In the shadow of Black Ops

What hope for Breach and the downloadable shooter?

Next week a gaming behemoth lands in our waters. Call of Duty: Black Ops – a game with pre-order numbers big enough to cause retail waves that'll surge higher and further than even those generated by Modern Warfare 2.

So with the masses secure in the cosy embrace of Call of Duty's unlocks and ranking systems, and the resurgence of Medal of Honor alongside it, is there room at the inn for military shooters without a franchise to back them up?

A moment's silence, if you will, for downloadable first-person shooters. There they sit on virtual shelves, waiting to be sucked through pipes into the warmth of your living room.

Yet increasingly it seems no one wants them. No one gives a second thought to these poor, weeping camouflaged games sitting unloved in the PSN and XBLA HQs. Blacklight: Tango Down? An unreturned call. MAG: a few evenings out and a liaison in a dimly lit car-park, maybe. Battlefield 1943? Great, but over the long haul something of a one night stand for gamer and EA alike.

"Breach is a military shooter, so my assumption is that anyone who comes to it has already played Call of Duty," explains Peter Tamte. As the president of Atomic Games, he's a man soon to paddle in the treacherous dark waters of multiplayer black ops soldiery - where the letters C,O and D lurk ever-discernibly beneath the surface.

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Only said to blow the bloody doors off. And, indeed, ceiling.

"That's part of our challenge, across the board – it doesn't matter about the price, we've got to give people who've already played the mainstream games a reason to play ours. There's no point in making a game, unless you've got a fresh experience."

Breach is a game born out of troubled circumstances. Its tech came out of the development of Six Days in Fallujah, a game that prompted a storm of controversy when the Eye of Sauron that is the mainstream media noticed its rather headline-friendly moniker.

Publisher Konami quickly exited stage left, and the project went down - yet apparently not out, since Tamte assures that the game very much remains a going concern in search of publishers and investors.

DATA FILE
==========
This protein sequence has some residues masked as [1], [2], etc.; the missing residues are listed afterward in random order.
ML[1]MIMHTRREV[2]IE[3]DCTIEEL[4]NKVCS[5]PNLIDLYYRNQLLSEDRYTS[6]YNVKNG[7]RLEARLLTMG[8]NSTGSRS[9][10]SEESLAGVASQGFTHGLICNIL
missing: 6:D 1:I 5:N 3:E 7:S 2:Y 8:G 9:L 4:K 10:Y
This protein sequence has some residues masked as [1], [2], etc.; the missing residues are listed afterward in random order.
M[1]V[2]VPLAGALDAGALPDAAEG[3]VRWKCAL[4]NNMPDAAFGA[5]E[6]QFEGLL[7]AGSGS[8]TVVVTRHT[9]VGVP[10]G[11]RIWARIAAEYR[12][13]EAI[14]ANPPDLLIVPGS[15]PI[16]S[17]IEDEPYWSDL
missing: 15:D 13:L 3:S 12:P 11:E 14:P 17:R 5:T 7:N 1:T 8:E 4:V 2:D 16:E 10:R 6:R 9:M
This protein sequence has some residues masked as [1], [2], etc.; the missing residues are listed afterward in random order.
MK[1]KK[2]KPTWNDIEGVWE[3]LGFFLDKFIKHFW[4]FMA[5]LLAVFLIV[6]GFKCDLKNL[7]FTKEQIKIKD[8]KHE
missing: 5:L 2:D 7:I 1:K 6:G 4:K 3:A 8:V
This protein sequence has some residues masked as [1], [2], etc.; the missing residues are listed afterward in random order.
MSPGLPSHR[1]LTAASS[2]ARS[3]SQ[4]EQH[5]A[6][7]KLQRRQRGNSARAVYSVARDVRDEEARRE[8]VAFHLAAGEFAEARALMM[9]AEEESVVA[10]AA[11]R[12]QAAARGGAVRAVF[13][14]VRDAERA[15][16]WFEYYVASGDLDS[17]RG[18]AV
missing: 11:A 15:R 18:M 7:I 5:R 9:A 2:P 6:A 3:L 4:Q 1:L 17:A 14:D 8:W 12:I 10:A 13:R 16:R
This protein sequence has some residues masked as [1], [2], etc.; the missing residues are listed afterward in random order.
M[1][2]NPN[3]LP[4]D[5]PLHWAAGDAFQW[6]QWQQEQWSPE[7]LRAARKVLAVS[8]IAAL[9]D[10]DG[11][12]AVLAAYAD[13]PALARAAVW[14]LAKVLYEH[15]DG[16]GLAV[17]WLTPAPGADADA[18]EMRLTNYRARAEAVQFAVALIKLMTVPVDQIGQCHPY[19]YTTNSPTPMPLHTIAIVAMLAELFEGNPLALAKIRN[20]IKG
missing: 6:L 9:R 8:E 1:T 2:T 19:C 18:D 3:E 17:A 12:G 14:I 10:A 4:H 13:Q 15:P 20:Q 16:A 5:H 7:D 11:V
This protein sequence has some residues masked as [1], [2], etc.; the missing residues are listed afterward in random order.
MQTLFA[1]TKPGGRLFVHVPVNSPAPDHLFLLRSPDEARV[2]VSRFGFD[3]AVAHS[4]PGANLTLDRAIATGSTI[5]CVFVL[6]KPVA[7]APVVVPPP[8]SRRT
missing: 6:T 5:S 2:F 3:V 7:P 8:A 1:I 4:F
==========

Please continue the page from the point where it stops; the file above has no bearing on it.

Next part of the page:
How, then, is Breach going to persuade habitual Call of Duty players to part with 1200 MS come next January? After the somewhat unimpressive splashdown of Blacklight: Tango Down, lumbered with some terrible matchmaking and the concrete boots of Games for Windows Live attached to its PC iteration, XBLA shooters are seemingly even harder to care about than before.

"Their pitch was all-value, and there are people who will respond to that – 12 maps for very little." So says Tamte when prompted to comment on the opposition, amidst a little eye-rolling at its blue-screen-of-death flashbangs from this correspondent.

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Rocket launchers can be picked up throughout each level in Breach, with hilarious consequences.

"Our point is that that's fine, but we want to create a game people haven't played before."

Breach's schtick, then, is destruction – a ball taken from the feet of Battlefield: Bad Company and run with. Aim a rocket launcher at a wall in Breach and you'll create a hole in the level that'll stay there till the end of the round. Unlike in Bad Company it won't be the same cookie-cutter demolition each and every time – and lumps can be knocked out of interior walls as well as exterior ones.

Breach will even allow you to shoot individual bricks out of walls to create your own sniping positions. Several pages are also taken from Red Faction's destruction handbook in the way that parts of buildings can be collapsed on your rivals by knocking out support struts and blowing holes in floors and ceilings.

Sure, this effect is localised and i'ts primarily man-made structures on each level that can be pummelled. But it's a neat trick, and one that easily feeds into the second string to Breach's bow – the active cover that lets you dive behind broken scenery and poke your gun round the edges in a far more organic and sneaky fashion than in other multiplayer shooters.

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